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The Jolt Of Electricity That Forever Altered Warfare
In the wake of the Civil War, there were many legacies left by Abraham Lincoln’s presidency, with the abolition of slavery and the foundation of a national American identity at the front of most people’s lists.
But another less well-known contribution was his use of the telegraph.
While this new technology altered news, finance, war, and greatly impacted at least one man’s presidency, Lincoln can only take credit for seeing its potential, not for creating it.
With a jolt of power that ran through two miles of wire, Samuel Morse and his colleagues, Leonard Gale and Alfred Vail, sent the first electronic message on Jan. 6, 1838. They successfully created the telegraph and with it, Morse code.
Gathered at Speedwell Ironworks in Morristown, New Jersey, a small crowd watched the world’s first-ever demonstration of an electronic communication machine when the three men sent a message through bundles of cable, which they packed into the cramped building to a waiting receiver device.
The message, “a patient waiter is no loser,” was transcribed through a series of dots and dashes, conceived by Vail, and was the precursor to what would become Morse code, explains Smithsonian.com.
The concept for the telegraph was borne out of tragedy and serendipity. In 1825, Morse was a professional painter working in Washington, D.C., when he received a letter that his wife was sick. By the time he reached his home in New Haven, Connecticut, she had already been buried.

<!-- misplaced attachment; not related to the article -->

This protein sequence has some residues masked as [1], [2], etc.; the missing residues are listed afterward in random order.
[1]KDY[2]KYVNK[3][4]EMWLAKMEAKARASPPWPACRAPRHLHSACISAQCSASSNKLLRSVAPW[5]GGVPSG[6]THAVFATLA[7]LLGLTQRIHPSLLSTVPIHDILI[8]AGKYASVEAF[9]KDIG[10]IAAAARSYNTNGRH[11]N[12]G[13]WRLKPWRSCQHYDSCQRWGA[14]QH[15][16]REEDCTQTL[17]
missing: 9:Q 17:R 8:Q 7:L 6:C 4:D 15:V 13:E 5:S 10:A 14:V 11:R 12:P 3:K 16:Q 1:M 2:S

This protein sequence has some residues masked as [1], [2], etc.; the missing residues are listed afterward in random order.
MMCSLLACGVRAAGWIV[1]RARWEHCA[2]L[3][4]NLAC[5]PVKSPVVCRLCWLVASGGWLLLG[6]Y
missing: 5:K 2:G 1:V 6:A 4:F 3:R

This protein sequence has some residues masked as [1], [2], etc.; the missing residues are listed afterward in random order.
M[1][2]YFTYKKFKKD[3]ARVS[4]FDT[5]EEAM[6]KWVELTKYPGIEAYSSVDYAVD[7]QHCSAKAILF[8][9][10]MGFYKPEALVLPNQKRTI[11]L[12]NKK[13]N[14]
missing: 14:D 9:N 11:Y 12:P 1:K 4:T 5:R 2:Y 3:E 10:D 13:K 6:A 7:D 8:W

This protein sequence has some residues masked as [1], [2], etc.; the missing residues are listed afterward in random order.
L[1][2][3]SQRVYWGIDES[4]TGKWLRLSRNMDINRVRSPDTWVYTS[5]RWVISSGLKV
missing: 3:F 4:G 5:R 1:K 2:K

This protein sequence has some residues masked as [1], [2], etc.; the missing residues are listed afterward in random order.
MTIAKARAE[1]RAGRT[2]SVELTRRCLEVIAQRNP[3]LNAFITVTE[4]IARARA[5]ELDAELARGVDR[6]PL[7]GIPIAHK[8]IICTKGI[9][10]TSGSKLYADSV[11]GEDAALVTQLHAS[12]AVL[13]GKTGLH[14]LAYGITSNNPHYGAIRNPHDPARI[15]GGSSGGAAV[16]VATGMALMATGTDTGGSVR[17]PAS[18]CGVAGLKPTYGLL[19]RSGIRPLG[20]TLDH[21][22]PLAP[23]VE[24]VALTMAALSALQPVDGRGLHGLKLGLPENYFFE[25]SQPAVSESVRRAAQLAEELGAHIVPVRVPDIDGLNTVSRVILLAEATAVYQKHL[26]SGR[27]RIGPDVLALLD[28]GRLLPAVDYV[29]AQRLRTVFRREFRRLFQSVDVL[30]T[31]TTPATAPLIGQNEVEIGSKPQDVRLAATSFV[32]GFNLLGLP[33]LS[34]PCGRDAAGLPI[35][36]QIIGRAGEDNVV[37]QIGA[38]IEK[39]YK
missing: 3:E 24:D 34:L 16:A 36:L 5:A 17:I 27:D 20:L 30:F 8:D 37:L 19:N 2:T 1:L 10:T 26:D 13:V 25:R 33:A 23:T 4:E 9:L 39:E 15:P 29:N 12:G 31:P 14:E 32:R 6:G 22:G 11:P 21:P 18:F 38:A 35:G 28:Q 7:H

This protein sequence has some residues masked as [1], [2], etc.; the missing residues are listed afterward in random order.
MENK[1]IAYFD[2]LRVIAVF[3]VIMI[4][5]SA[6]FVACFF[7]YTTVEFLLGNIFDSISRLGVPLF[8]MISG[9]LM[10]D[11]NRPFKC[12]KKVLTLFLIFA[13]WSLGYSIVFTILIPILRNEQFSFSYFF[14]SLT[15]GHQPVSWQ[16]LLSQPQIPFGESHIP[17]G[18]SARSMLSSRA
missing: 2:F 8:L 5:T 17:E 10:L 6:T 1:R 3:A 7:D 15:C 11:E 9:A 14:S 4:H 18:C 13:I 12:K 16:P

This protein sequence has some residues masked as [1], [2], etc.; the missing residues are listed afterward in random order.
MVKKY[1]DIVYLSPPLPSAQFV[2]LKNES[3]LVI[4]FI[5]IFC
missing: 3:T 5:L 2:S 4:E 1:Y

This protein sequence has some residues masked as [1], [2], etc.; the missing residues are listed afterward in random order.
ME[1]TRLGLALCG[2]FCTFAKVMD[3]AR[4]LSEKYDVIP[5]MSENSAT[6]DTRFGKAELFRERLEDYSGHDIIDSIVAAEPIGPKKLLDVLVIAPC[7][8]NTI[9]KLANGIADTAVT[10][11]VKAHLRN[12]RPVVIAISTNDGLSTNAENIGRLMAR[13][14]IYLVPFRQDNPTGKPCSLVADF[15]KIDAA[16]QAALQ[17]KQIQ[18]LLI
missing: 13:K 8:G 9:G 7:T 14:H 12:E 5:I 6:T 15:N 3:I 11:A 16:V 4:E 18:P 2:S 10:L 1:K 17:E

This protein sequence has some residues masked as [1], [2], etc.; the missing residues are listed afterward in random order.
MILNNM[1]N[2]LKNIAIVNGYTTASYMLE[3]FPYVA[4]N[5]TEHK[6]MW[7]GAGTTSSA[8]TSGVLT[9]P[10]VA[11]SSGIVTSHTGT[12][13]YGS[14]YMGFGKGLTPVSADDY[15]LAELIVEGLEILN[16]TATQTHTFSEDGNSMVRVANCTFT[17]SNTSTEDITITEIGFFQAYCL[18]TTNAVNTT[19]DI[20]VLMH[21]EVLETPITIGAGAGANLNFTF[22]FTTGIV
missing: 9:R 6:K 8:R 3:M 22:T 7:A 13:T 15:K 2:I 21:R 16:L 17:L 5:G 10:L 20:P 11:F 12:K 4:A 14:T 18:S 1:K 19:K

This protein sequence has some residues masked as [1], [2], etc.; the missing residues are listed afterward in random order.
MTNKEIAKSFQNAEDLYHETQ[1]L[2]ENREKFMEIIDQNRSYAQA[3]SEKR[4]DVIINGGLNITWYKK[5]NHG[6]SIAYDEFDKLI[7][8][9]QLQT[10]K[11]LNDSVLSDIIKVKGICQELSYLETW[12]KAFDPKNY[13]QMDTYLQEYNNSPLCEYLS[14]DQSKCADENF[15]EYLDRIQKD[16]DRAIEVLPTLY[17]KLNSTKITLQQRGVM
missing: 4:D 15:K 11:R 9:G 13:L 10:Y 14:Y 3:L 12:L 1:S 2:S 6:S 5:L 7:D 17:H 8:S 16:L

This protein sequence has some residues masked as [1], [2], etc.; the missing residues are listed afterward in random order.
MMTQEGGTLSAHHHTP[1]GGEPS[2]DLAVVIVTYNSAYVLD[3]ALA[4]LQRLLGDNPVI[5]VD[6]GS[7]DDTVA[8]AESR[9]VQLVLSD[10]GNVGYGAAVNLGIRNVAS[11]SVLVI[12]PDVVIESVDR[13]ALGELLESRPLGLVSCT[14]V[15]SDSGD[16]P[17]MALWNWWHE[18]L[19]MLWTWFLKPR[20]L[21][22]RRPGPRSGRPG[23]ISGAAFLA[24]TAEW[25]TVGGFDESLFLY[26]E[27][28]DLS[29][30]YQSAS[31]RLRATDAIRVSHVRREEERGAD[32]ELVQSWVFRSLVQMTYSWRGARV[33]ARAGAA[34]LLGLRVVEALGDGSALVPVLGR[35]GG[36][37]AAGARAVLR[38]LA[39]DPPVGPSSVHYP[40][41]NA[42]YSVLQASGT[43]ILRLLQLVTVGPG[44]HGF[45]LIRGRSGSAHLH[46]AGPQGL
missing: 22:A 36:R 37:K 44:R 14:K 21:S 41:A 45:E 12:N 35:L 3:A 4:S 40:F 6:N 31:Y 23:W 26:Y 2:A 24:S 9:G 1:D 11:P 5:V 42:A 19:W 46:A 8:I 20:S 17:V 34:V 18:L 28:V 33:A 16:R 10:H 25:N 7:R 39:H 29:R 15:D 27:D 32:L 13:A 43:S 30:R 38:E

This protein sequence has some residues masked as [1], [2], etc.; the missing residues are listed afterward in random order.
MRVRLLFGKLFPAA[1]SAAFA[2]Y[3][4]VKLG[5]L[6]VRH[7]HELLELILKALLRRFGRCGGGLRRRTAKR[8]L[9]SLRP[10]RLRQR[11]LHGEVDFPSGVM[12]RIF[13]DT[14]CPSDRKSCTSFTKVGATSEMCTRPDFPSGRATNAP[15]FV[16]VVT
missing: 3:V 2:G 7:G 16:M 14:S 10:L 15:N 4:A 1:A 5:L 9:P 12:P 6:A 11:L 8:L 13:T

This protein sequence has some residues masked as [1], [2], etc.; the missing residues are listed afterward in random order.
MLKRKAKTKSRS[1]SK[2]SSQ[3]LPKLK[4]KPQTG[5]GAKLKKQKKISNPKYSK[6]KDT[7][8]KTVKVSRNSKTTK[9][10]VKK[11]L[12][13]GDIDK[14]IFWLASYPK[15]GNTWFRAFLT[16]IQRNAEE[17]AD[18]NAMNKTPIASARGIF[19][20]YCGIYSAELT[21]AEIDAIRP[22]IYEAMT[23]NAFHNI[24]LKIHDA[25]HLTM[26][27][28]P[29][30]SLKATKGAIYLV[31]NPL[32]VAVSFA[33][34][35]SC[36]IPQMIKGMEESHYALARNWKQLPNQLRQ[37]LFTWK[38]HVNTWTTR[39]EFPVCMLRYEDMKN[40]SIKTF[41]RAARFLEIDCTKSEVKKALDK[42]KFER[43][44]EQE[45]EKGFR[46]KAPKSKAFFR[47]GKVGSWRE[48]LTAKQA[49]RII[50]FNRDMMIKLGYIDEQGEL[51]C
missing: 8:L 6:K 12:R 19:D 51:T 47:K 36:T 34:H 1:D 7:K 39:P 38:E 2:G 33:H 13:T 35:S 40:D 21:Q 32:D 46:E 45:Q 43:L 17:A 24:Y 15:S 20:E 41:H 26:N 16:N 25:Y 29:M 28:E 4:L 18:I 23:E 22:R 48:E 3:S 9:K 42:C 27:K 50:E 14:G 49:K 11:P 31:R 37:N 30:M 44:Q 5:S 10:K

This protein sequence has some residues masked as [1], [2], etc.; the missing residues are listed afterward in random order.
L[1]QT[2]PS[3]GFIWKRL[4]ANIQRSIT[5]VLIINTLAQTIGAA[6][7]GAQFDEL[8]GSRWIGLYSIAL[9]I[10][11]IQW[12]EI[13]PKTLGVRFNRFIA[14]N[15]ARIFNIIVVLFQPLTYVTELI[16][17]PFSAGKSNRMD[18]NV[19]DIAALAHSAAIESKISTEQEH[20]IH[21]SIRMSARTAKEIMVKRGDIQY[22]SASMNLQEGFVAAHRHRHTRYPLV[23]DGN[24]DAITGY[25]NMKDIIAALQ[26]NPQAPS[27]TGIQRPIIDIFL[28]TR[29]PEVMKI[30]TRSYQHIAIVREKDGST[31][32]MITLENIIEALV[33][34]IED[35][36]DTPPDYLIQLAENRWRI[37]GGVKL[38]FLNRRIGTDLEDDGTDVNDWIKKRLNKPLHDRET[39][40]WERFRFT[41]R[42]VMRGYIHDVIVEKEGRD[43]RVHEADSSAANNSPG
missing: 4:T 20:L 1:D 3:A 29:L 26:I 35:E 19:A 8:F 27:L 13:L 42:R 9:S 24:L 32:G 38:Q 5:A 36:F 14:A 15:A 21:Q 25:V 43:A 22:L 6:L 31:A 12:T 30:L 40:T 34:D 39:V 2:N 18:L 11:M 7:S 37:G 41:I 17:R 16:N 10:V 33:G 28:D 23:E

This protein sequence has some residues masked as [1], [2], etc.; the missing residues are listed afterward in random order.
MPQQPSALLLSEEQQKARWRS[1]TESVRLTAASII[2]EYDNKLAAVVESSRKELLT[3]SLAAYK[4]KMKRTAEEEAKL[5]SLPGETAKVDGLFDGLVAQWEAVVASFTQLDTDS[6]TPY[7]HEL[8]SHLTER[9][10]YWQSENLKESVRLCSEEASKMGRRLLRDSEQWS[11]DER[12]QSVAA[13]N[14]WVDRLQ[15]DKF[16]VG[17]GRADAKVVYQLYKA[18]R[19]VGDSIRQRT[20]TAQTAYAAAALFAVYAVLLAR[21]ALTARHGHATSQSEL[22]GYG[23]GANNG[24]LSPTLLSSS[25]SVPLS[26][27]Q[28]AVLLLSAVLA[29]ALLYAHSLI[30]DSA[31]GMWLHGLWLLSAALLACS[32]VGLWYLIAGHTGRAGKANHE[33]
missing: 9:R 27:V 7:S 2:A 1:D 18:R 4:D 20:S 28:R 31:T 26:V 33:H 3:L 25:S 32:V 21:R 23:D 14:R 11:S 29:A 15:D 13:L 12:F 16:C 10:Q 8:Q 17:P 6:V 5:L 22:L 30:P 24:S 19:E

The telegraph functioned by transmitting electrical signals over a wire that ran between stations. By controlling the length and tempo of a current, an operator was able to send different signals in the form of Morse code.
According to History.com, the code assigned a set of dots and dashes to each letter of the English alphabet. Commonly used letters like “E” had a simple code, while infrequently used letters like “Q” had a more complex code.
For example, S.O.S., the Morse code signal for distress, doesn’t stand for any particular words, but was chosen because the letters are easy to transmit: “S” is three dots and “O” is three dashes.
Messages were rendered as marks on a piece of paper that were then translated back to English. As operators became more familiar with the technology, they were able to understand the code just by listening. Eventually paper was replaced by a receiver that generated a more pronounced, and therefore more easily understood, beeping sound.
Six years after the unofficial demonstration in New Jersey, Morse and Vail made history when the words “what hath God wrought” traveled by wire from Baltimore, Maryland, to Washington, D.C., on May 24, 1844.
However, it would be years before the technology saw practical and routine use within the government. In fact, the House barely approved the $30,000 in funding that paid for Morse and Vail to run a wire from D.C. to Baltimore. The vote was just 89 to 83, with 70 congressmen abstaining, according to Tom Wheeler writing for The New York Times in 2012.
In the years to come, the telegraph machine went through many transformations as it also changed the world around it.
“As he sat in the telegraph office reading messages, he gained insights, felt the pulse of his Army in the field and reacted,” Wheeler wrote. From that day, Lincoln paved the way for how the technology would shape the battlefield.
In many ways, Lincoln’s use of the telegraph marked the emergence of the modern-day situation room and set the standard for the commander in chief to be tapped into the war effort.
Additionally, the messages were protected from interception during the Civil War, wrote Terry L. Jones in a 2013 article for The New York Times. Anson Stager, who previously worked as the general superintendent of the Western Union Company, served on Gen. George B. McClellan’s staff before being placed in command of the Military Telegraph Corps.